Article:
If you asked what people really care about, what brings happiness and gives them life, most would talk about the value of relationships with family and friends, among other lofty ideals. James Roberts, professor of marketing and consumer behavior at Baylor University, argues that our actions and behaviors tell a different story. We are not who we think we are.
In today’s culture we are what we drive, what we wear, where we live and how many gadgets we own. Roberts’ book, “Shiny Objects: Why We Spend Money We Don’t Have in Search of Happiness We Can’t Buy,” provides a disturbing picture of how our materialistic passions threaten our physical, mental and financial well being. Roberts employs research and sociology through an interesting journey that explains how we transformed into our current obsession with possessions. Ironically, the pursuit of things often requires long, stressful hours of work to pay for them. Not only is this pursuit counterproductive to bring us the happiness we desire but is actually bad for us.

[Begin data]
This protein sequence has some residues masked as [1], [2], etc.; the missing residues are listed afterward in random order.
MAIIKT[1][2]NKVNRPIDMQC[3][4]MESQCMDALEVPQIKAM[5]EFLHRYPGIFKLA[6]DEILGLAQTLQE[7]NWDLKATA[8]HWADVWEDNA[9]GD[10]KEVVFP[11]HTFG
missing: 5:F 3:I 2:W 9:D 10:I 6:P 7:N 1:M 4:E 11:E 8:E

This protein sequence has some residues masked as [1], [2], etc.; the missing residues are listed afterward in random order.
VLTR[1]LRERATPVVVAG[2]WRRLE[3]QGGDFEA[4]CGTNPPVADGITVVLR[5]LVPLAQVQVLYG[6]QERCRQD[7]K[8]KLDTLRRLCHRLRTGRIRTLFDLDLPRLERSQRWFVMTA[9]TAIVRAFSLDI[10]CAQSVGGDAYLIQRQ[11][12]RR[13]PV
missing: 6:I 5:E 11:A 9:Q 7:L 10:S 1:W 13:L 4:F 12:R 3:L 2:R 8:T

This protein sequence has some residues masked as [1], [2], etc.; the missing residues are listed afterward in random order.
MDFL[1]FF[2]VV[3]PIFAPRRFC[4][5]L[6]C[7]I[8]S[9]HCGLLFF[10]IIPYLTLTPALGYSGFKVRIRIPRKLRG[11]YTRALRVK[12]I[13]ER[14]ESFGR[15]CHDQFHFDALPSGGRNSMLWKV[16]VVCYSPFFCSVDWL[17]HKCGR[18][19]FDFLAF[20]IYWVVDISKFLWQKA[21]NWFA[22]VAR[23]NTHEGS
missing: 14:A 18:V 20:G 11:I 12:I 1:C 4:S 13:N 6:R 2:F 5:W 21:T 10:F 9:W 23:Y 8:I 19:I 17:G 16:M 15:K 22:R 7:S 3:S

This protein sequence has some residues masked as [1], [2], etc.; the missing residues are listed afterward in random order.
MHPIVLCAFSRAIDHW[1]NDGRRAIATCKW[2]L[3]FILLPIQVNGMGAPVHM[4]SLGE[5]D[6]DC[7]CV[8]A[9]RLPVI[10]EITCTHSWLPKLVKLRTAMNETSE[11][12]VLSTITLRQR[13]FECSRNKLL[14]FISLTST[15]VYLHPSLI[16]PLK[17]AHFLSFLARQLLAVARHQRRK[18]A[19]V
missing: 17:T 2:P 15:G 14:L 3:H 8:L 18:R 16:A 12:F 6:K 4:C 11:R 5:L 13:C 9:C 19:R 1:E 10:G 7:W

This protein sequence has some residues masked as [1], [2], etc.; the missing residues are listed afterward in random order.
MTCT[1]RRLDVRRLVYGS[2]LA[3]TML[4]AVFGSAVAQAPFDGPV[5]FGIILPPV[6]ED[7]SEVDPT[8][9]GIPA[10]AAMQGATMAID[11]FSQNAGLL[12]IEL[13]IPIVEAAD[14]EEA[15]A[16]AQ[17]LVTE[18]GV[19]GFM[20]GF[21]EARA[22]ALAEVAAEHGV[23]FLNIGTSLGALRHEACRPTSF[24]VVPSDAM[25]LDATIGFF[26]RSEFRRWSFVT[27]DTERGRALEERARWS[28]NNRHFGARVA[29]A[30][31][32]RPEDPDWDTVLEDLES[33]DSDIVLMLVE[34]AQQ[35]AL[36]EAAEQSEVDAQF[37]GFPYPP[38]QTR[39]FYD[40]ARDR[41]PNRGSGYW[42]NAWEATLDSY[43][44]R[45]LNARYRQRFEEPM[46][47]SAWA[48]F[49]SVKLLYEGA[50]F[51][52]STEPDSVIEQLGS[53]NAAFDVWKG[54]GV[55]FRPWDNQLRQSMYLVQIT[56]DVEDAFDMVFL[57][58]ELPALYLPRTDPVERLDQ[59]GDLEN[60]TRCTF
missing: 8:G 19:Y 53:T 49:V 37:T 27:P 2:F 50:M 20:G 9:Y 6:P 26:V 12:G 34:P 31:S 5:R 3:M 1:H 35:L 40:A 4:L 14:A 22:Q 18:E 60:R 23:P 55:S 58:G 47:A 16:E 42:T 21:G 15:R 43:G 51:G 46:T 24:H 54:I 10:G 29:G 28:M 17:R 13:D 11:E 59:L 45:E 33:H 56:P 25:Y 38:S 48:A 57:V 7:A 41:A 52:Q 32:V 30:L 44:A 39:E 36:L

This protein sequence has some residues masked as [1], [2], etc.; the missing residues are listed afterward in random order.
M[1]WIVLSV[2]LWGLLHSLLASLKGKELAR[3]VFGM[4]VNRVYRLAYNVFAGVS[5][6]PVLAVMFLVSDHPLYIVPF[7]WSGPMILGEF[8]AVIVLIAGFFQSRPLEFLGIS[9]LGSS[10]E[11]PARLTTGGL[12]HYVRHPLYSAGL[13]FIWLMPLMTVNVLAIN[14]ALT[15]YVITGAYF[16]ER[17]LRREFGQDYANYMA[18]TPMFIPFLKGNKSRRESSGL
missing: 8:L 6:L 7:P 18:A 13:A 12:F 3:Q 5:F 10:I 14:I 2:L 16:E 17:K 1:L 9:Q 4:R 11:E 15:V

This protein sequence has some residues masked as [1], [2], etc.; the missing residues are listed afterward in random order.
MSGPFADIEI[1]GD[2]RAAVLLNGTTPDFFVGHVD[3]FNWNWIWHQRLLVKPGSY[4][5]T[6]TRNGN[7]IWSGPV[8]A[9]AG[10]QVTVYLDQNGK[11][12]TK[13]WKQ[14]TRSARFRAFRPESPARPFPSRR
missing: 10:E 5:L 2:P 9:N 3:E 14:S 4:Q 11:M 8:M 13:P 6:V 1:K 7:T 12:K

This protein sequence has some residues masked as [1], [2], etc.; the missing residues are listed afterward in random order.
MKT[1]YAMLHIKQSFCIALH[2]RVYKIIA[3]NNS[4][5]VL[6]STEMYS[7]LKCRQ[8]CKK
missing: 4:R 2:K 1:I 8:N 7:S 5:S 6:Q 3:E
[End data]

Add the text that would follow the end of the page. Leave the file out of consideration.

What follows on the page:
In 1982, the personal savings rate was 10.9 percent of personal income but by 2005 it had plummeted to 1.5 percent. The severe recession shocked us only enough to increase the rate to 5 percent. Seventy percent of us live from paycheck to paycheck. The average household has more than $10,000 in credit-card debt and more than 1.5 million people filed for bankruptcy in 2010. We know someone turns 60 every six seconds, but the average baby boomer has fewer than $200,000 in net worth to sustain what could be 20 years or more of retirement.
For the complete article, please pick up a copy of The Daily Reflector. Current home delivery and electronic edition subscribers may log in to access this article at no charge. To become a subscriber, please click here or contact Customer Service at (252) 329-9505.